Disclosure: Travel costs were covered by Obsidian for coverage on Grounded
My mind was abuzz with possibilities as I traveled to Obsidian two weeks ago to check out what was to be its first real game as a Microsoft studio. In the wake of its success with The Outer Worlds, Obsidian's profile is higher than it's been in quite some time. How do you top a major RPG by the masters of the genre?
Obsidian's answer isn't what you'd expect. Its first game as a proper Microsoft game studio is Grounded, a new co-op survival game that bears a strong resemblance to the 1989 classic Honey, I Shrunk The Kids. On the surface, it's a puzzling choice. In a period when Obsidian should be making a splash, it's instead going with an experimental passion project developed by a team with just over a dozen people. It will compete in an extraordinarily crowded space, including with Microsoft's own Minecraft and State of Decay.
Longtime Obsidian fans could be forgiven for being a little disappointed that it's not a new RPG. But before you write it off entirely, I will say that it's actually a bit cooler than the overly twee trailer suggests. Bear with me on this.
In Grounded, you play as a teen who has been shrunk down and placed in a vibrant backyward setting as part of a scientific experiment. It has all the trappings of your typical survival game: you need to eat, you need to create shelter, and you're in constant danger of being eaten by the local fauna. All of this is contextualized in the idea that you're smaller than a gnat. So for instance, you can capture and roast aphids; use mite fuzz to craft helmets, and drink water that forms on blades of grass in the morning.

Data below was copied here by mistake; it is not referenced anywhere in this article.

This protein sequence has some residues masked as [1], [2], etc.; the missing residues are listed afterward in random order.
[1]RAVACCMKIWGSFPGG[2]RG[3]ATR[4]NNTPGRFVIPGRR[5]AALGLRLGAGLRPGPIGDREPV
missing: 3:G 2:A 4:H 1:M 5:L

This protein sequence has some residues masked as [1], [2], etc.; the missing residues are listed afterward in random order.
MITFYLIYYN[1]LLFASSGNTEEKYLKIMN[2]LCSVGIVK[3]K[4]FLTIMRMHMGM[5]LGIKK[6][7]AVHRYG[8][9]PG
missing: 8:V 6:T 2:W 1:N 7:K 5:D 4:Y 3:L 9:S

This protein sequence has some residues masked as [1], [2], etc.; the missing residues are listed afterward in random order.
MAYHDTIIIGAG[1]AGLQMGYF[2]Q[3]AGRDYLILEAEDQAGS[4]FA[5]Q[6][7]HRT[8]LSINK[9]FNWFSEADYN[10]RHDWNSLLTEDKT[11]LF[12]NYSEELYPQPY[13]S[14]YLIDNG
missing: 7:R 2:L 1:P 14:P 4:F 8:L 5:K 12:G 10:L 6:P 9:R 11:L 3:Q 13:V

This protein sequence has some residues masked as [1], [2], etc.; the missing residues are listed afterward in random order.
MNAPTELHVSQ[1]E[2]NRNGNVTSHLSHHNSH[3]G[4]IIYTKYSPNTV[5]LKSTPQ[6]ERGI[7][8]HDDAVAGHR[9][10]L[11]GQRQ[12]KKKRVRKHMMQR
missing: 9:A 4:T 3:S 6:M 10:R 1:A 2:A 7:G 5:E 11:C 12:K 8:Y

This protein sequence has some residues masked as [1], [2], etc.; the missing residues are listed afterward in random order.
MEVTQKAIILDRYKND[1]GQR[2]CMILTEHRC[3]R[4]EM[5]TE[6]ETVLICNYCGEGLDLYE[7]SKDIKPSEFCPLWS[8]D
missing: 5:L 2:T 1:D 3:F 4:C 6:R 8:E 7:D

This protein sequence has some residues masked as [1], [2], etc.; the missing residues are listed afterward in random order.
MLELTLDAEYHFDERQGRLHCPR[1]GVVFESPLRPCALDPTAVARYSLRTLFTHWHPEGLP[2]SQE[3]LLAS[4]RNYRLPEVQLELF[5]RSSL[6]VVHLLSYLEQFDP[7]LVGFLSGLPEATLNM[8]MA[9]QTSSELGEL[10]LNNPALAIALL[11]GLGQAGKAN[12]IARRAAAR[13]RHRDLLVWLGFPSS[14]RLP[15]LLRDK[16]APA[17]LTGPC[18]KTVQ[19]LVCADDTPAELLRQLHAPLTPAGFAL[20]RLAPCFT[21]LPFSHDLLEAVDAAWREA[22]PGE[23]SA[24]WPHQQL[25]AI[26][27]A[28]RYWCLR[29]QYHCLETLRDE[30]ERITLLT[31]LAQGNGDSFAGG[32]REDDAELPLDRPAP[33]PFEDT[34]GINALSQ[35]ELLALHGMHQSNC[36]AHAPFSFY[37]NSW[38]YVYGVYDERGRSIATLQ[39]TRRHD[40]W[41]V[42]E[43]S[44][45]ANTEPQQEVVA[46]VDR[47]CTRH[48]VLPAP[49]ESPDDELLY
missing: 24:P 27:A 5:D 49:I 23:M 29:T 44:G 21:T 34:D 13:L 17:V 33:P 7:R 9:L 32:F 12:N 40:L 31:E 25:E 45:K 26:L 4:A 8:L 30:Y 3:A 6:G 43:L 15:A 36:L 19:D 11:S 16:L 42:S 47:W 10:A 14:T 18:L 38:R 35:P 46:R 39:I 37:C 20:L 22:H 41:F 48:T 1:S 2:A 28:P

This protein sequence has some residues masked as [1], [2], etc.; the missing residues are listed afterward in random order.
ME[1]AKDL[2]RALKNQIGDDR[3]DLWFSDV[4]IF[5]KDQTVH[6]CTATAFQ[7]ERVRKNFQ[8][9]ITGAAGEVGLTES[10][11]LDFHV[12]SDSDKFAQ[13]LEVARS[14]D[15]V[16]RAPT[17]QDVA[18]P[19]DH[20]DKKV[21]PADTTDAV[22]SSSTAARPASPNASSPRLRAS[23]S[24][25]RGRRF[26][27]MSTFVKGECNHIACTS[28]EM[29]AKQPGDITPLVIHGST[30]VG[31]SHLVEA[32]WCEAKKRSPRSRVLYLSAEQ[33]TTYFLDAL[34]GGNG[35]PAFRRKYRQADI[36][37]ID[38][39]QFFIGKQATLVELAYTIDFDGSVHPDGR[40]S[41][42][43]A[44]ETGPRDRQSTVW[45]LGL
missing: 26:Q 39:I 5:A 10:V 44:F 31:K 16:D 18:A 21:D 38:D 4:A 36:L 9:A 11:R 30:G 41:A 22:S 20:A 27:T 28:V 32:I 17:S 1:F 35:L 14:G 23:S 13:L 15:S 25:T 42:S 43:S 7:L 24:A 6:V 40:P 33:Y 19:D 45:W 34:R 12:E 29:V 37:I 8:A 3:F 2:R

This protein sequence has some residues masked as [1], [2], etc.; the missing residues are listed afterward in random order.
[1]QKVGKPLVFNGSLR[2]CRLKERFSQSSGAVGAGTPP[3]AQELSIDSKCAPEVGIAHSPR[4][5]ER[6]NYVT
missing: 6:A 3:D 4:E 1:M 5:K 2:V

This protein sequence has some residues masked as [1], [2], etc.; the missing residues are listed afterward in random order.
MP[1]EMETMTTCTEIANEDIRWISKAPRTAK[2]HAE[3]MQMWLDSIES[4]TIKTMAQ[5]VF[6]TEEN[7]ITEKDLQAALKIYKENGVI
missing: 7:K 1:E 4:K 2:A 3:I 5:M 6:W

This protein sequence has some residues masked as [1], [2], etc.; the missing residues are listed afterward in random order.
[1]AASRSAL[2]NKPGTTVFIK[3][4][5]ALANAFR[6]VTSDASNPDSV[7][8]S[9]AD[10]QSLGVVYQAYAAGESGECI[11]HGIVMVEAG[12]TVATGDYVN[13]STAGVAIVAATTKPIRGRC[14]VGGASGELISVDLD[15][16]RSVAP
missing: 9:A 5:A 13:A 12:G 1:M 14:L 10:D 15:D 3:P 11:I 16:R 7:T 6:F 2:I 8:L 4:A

It's not obvious in the trailer, but Grounded is primarily a first-person game (it can also be played in the third-person), and Obsidian is clearly intent on havng fun with the unique perspective afforded by being microscopically tiny. One of the first things you see is a dirty baseball the size of a mountain. Objects like these dot the landscape, bringing to mind the moment in Honey, The Shrunk the Kids when the main characters find the giant Oatmeal Cream Pie cookie—surely every kid's dream.
But what interests me more than any of this is the ecosystem Obsidian created for Grounded. Director Adam Breenecke tells me, "I'm a programmer at heart. One thing I'm personally excited about is having an ecosystem that's running behind the scenes, and being able to poke and pull on those levers. If I go into an area and hunt, small things are going to change over time, or if I start harvesting something, it's food for a particular insect. That's something Obsidian always tries to push: How can players affect the world."
You can see these elements just in walking through Grounded's backyard. Gnats dangle in spiderwebs waiting to be eaten; ladybugs tangle with spiders as you look on from a distance, and ants trundle along build their colonies. Building your own fort will necessarily have major impact on these creatures, lending Grounded a little bit of a conservationist theme.
It all amounts to a cool little experiment by Obsidian; a pet project that maybe has a chance to become something more. That doesn't mean it will be small-scale, per se. It will have co-op gameplay; a full story, and a large tech tree. Longtime fans will no doubt side-eye it, but it's hard for me to begrudge it experimenting and trying something new. Who knows, the concepts developed in Grounded could provide the foundation for its next RPG.
Either way, the "Obsidian as a Microsoft Studio" era is off and running. It'll be available Spring 2020 via Xbox Game Pass, and will launch as part of Microsoft's early access "Xbox Game Preview" program.